LEXINGTON, Ky. (WKYT) - Tonight we continue to track the investigation into how a medical needle got into a trick-or-treater's bag and ended up poking her.
The child's mother told us this incident has frightened her whole family.
So just how dangerous can these needles be?
It seems like one of those untraceable myths: razors, injections, and needles found in Halloween candy.
But it became a reality for a few this Halloween with one incident in Indiana, another in Illinois, and one here in Winchester, KY.
"I never thought that in a million years that going through this neighborhood and trick-or-treating that this would end up happening," said the mother of the 8-year-old poked with a needle in Winchester.
But is it enough to scare off trick-or-treaters? The Winchester mother of the 8-year-old girl who was poked by a needle says it is.
"She's terrified to go, and I'd say go to a church or the hospital next time. Never go door-to-door because you just never know," said the Winchester mother.
Although doctors say taking precaution and seeing a doctor is smart, the chances of actually contracting some kind of illness or disease from a needle are less than one percent according to local doctors.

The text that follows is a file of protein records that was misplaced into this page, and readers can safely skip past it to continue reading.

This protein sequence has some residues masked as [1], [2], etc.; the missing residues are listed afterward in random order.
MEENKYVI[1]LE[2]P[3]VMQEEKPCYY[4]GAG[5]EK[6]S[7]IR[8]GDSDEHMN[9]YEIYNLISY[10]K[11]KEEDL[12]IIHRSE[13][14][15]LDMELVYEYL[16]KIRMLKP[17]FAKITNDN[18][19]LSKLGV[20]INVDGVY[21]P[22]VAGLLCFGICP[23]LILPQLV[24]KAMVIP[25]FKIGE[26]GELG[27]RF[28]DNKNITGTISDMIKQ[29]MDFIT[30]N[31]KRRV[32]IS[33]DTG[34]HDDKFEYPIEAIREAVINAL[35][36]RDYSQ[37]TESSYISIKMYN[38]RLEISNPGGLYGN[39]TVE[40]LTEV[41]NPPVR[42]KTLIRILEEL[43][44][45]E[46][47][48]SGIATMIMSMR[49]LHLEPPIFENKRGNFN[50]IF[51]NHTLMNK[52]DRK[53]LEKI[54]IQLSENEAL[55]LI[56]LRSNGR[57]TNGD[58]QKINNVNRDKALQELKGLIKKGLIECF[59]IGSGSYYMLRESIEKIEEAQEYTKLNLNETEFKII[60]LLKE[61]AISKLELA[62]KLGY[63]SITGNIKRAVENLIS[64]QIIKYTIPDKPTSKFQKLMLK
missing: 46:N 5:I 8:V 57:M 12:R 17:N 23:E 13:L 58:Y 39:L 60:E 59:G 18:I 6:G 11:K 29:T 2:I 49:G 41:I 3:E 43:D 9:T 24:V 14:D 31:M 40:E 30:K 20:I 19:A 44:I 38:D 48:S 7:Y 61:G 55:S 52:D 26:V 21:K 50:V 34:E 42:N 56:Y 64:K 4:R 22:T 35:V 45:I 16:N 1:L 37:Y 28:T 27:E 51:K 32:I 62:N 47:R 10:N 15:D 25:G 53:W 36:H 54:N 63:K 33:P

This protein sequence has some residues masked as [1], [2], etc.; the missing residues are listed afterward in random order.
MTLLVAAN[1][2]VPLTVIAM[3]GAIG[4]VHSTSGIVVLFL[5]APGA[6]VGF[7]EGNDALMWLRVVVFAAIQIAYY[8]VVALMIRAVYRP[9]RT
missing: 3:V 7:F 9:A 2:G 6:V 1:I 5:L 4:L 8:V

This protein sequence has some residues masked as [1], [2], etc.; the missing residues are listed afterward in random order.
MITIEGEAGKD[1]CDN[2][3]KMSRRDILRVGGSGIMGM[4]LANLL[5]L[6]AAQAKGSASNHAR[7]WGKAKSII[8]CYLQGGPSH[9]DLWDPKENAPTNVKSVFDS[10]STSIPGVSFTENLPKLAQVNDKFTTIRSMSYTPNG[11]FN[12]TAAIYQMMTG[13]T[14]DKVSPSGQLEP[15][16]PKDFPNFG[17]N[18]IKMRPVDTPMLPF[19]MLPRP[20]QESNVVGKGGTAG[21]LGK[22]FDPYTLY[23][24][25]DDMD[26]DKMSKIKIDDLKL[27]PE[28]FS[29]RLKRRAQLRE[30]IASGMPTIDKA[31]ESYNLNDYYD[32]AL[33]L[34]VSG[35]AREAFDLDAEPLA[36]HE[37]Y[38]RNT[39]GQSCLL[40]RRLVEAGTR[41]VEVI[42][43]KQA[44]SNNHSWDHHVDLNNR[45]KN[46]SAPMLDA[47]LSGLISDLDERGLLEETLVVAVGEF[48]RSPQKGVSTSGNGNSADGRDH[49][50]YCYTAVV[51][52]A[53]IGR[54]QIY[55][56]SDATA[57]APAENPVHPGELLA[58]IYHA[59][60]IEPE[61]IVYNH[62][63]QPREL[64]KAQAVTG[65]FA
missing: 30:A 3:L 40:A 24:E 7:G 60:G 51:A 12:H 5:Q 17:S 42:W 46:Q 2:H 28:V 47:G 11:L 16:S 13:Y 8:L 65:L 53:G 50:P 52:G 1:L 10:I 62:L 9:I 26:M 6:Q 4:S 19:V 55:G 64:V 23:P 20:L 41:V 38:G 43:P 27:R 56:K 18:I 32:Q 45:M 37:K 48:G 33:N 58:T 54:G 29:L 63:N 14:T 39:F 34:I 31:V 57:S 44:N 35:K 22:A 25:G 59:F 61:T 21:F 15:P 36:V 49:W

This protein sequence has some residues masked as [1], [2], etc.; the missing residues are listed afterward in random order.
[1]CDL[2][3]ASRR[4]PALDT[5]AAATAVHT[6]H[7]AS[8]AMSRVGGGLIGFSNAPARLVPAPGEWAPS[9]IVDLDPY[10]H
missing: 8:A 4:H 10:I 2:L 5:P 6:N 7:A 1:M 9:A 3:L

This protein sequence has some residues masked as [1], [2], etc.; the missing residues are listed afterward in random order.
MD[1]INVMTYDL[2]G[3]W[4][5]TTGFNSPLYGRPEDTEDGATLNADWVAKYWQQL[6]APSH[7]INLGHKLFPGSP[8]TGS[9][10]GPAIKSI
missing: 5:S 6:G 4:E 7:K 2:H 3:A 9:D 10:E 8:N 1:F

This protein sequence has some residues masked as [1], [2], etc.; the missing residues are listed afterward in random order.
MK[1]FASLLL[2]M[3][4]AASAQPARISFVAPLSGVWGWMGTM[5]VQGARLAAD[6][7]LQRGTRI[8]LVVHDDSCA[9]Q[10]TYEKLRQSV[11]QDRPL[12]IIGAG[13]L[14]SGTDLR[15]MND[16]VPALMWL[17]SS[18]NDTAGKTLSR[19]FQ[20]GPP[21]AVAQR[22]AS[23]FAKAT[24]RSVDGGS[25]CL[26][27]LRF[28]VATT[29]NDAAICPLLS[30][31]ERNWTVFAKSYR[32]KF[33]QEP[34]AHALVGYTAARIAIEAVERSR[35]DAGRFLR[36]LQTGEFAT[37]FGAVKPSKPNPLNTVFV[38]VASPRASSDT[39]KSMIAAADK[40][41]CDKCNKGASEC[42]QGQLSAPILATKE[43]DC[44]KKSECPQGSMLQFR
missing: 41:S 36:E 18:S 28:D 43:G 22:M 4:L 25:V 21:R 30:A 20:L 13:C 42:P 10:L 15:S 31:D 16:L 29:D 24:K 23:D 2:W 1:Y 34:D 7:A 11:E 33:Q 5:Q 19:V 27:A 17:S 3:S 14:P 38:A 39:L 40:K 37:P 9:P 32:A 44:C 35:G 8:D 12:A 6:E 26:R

"It is important that if a child gets stuck to monitor that over time, especially if they can't find the person or the source for the needle, to test as well to know for sure," said Ryan Stanton, M.D., in the UK Hospital's Emergency Room.
Of course, finding a foreign object in your child's trick-or-treat bag is more than alarming, but doctors say parents should not let it ruin a fun night for their little ghosts and goblins.
"Not something for the general public I'd say should keep you up at night. It's an incredibly small risk and there are a lot more things in this world that are dangerous," said Stanton, M.D.
Doctors tell us it's possible to contract HIV, hepatitis C, and hepatitis B from needles. Children are vaccinated for hepatitis B when they enter school.